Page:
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Thursday, July 28, 2022

July Streaming Film Festival

Unexpectedly, I've been home this past week instead of vacationing. I'm spending my evenings watching films I missed over the past few years -- with an emphasis on genre films that my spouse does not like all that much, including science fiction, animated features, superhero films, overly violent action movies, and horror. She's away fulfilling a family obligation. 

These are the films I watched, ranked in order of my liking, with a few comments:

The Mitchells vs the Machines (2021) (Netflix)

Yes, it feels a bit like The Incredibles, but it is very well done and funny despite the fact that the story takes place during a robot/AI apocalypse. It was nominated for the 2022 Oscar in the animated category, but did not win. Consider this great line of dialogue from the Mark Zuckerberg-type character: "It's almost like stealing people's data and giving it to a hyper-intelligent AI as part of an unregulated tech monopoly was a bad thing." I laughed a lot. 

Frequently Asked Questions about Time Travel (2009) (HBO Max)

This was pretty funny and fairly entertaining. I almost always like Chris O'Dowd films and Anna Faris is charismatic here. Most of the film takes place in a bar and involves three nerdy friends who drink beer and talk about time travel and potential films they might make. Keep in mind that these are their dreams and ambitions because on-screen they are portrayed as losers. O'Dowd's character, for example, loses his job in the first few minutes of the story. It is a solid addition to the time travel genre even as it pokes some fun at the idea. 

Oblivion (2013) (HBO Max)

This science fiction film didn't really register on my radar when it came out, but it was worth watching. It is set post-apocalypse and virtually all the planet's humans are dead. There are some interesting plot twists and the story does not feature too many mindless fight scenes with big explosions. Still, Tom Cruise action films often seem a bit off-kilter to me, particularly when they reveal him to be romantically involved with women nearly 20 years younger than he is. Also, he's a fairly small guy for an action hero (5'7" tall?).

Gerald's Game (2017) (Netflix)

This film was apparently based on a Stephen King story, though I haven't read it. If you know anything about the movie you probably know the premise. A couple trying to repair their marriage attempts to add a bit of spice to their relationship by venturing out into the middle of nowhere to have an adventurous tryst. Shortly upon arrival, the wife puts on her sexy new slip, the husband strips to his boxer briefs, handcuffs his spouse to the bedposts, starts pretending to be someone else (to her dismay), and then soon has a fatal heart attack. A lot of the story seems to happen in the woman's imagination as she struggles to survive and escape. Some of what she imagines may be real -- it is King, right? I found it watchable, but a big notch or two below the top movies above.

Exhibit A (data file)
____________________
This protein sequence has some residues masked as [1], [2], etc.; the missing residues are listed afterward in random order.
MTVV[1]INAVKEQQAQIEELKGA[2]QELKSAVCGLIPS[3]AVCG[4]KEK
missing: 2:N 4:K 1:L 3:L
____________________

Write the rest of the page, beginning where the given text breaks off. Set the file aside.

Suicide Squad (2021) (HBO Max)

So, basically, this is the plot of the Dirty Dozen, but the villains are cartoonish figures with superpowers (or merely incredible killing ability) and there's a space alien component. Does this count as a spoiler? The giant bad guy at the end walks a lot like the Stay Puft marshmallow man from Ghostbusters. Margot Robbie and Idris Elba make this watchable, and the occasional comic dialogue also helps. It's not a terrible movie, but I wasn't the target audience, apparently. 

Wheelman (2017) (Netflix)

I read a book a few years ago with virtually the same title, but the plot was a bit different despite some broad similarities. The credits said this film was written by the director. Virtually all the action takes place inside one of two vehicles and most of the dialogue is between the driver and people we don't see on the other end of telephone calls. In that way, it is similar to the film Locke from nearly a decade ago. It mostly held my interest, but it is not a top-tier film. Some of the conversations seem redundant, there are lots of threats bandied about over the phone, and almost all of the action involves driving, which is only so interesting. At least to me. 

A Shaun the Sheep Movie: Farmageddon (2019) (Netflix)

This film was also nominated for an Oscar for animated film (2021) and did not win. I was expecting it to have the humor of Wallace and Grommit, but Nick Park seemed minimally involved here and it shows. The story is about an infant space alien who lands in the countryside and is befriended by Shaun the Sheep. The humans are not especially smart, the dog is the butt of many jokes, and the sheep are the stars. It just wasn't very funny or even all that fun to watch. How did it earn a 79 on Metacritic? 

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Saturday, July 16, 2022

COVID Update: Omicron Edition

Readers of this blog are most likely vaccinated to some extent against COVID-19 -- a big majority of Americans are. Of course, the level of vaccination varies greatly. The CDC says that about 78% of the US population has had one dose of vaccine and 67% has had the "complete initial protocol." Only about 38% of Americans have received the booster even though almost everyone 5 or older can get one dose. FYI: The CDC officially recommends that everyone eligible should get boosted. Below I reference some research suggesting the booster might save your life. 

A second booster shot (also recommended by the CDC for those eligible) is available for people aged 50 and above, plus the immunocompromised -- basically, the people facing the greatest risks during the pandemic.

Unfortunately, the virus keeps mutating and so neither the vaccines nor previous infection have been especially effective at preventing transmission of the latest version of the disease. They are doing a much better job at preventing hospitalization and death, as the rates for those outcomes have been lower in the US in 2022 than they were in 2020. 

The Washington Post reported in late April that the most recent variants have primarily been  killing peopled aged 75 and up: "nearly two-thirds of the people who died during the omicron surge were 75 and older." However, there are differences among the victims:
the bulk of vaccinated deaths are among people who did not get a booster shot, according to state data provided to The Post. In two of the states, California and Mississippi, three-quarters of the vaccinated senior citizens who died in January and February did not have booster doses.
A new study also finds that it is dangerous to become infected with the virus multiple times: